Tai Kwun Wayfinding

Spatial Strategy & Design

Centre for Heritage and Arts

  • Placemaking Strategy/
  • Signage Design/
  • Spatial Strategy/
  • Visiting Journey/
  • Wayfinding Strategy/
  • Cultural/
  • Institutional/

The tale of Tai Kwun

In late 2011, we were appointed by the Hong Kong Jockey Club as creative partners on the Former Central Police Station ‘revitalisation’ project. Originally serving as a police station, prison, and courthouse during the British colonial era, the historic site was to be transformed into the city’s centre for arts and heritage – a vibrant, welcoming space for all. We crafted a unified wayfinding system that fuses the past with the future, preserving the historical importance of the complex while capturing the creative energy of the newly built JC Contemporary and JC Cube.


Unique sites come with unique challenges

The unique nature of Tai Kwun posed several challenges for our team. Tai Kwun is a large-scale site spread across multiple levels. As the area was never intended for public access, the layout of the historic buildings is maze-like and confusing, with multiple entrances, gates, and passageways that make orientation difficult for visitors. Our team also had to work around various building restrictions due to the monument status of the buildings, which meant heritage elements had to remain untouched and kept in their original state.


A human-centric approach

To overcome these obstacles, we adopted a ‘human-centric’ approach to our spatial strategy, putting ourselves into the shoes of visitors to define potential journeys and identify areas for wayfinding support. We took multiple onsite trips to immerse ourselves in the space and fully understand how people would interact with their surroundings.
Photo by courtesy of Tomson Chan

To honour Tai Kwun’s heritage, we ensured our signage design complimented the historical architecture while adding a timeless, modern twist, through our material choice, typeface, iconography and positioning.

Every sign counts

From modular totems to hanging signs, video screens and wall-mounted signs, we utilised a wide range of signage to cater to specific user needs at different spots around Tai Kwun. For instance, we used wall mounted signs at entrances to give visitors clear and quick directions to ensure a smooth start to their journey.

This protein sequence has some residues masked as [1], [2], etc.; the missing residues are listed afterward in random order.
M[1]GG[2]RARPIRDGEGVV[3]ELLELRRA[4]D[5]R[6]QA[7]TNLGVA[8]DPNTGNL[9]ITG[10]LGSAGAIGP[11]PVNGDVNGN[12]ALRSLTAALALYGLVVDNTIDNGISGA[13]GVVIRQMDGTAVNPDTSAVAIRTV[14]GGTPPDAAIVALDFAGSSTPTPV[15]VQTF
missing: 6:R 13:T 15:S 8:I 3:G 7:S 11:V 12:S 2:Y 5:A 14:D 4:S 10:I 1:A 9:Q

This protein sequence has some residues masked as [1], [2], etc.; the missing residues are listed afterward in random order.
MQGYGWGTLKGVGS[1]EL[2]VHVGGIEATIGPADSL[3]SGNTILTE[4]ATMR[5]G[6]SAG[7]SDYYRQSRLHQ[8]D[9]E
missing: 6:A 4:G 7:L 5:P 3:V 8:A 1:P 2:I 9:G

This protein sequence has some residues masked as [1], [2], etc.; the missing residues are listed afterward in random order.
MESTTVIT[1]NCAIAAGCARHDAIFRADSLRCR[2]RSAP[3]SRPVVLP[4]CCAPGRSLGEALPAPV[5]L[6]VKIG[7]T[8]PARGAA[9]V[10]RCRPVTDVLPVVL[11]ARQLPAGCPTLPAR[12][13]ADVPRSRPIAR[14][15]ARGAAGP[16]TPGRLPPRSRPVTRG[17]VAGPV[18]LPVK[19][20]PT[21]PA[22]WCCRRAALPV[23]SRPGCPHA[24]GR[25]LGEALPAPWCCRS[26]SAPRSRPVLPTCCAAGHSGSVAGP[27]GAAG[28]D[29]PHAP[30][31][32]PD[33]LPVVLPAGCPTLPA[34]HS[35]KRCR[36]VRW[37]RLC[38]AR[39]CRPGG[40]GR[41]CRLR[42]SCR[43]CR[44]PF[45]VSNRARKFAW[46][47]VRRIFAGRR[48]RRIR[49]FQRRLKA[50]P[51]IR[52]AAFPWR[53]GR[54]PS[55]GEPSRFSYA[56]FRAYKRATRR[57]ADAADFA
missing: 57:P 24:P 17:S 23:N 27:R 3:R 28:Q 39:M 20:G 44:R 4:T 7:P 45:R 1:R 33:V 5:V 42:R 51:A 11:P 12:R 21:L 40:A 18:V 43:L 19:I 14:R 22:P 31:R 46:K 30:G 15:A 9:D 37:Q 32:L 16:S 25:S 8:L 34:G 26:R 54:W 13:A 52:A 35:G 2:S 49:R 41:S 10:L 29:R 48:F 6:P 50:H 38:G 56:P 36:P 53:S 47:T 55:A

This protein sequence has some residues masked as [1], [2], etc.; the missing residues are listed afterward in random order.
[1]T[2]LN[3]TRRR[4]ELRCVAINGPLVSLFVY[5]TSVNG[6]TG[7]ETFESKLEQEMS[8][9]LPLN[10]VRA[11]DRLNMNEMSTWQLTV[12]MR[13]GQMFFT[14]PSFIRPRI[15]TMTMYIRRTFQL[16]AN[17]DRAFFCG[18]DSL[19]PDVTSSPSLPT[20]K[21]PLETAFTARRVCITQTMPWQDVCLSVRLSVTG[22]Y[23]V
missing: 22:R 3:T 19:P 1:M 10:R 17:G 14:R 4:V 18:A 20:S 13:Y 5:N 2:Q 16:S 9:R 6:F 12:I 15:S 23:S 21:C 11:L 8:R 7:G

We also placed high-level totems at key destinations such as the parade ground and prison yard to highlight the significance of the space, capture the attention of visitors and provide easily accessible information.

Attention to detail

Most of our signage in Tai Kwun follows an elegant monochromatic palette of whites and blacks. We chose these colours to preserve the dignity of the site and enhance the timelessness of our wayfinding system. Some signage, including our story-telling signs, are a similar colour to the walls of historic buildings.

Inspired by the theme “if the walls could talk”, we intended for these signs to blend into the built environment and become part of the architecture.

For our modular totems, we introduced a block that mirrors the brick exteriors of the heritage buildings, to weave wayfinding with architecture.

We chose ‘San Serif’ as the typeface for all our signage for its friendly yet sophisticated style. This font is timeless and modern, helping to balance out and lighten up the rigidity of the historic site. The curves and structure of this typography also reflect architectural elements common throughout Tai Kwun, including arches, columns, windows and brick stacks.

Mapping out the space

We designed an easy-to-use map for Tai Kwun so visitors could visualise and navigate through the space in an intuitive and smooth way. As Tai Kwun is a complex site with many different blocks, we divided the site into 3 different zones marked by different colours. We took a minimalist approach towards our key and additional icons to keep the map clear, legible, and allow sufficient negative space for viewers to look at the map without feeling overwhelmed.

Contemporary, minimal & refined

Our pictograms are inspired by the geometry and symmetry seen in Tai Kwun’s various heritage buildings. We used crisp and light strokes for a fresh and modern look to strike a balance with the rich history of the site.

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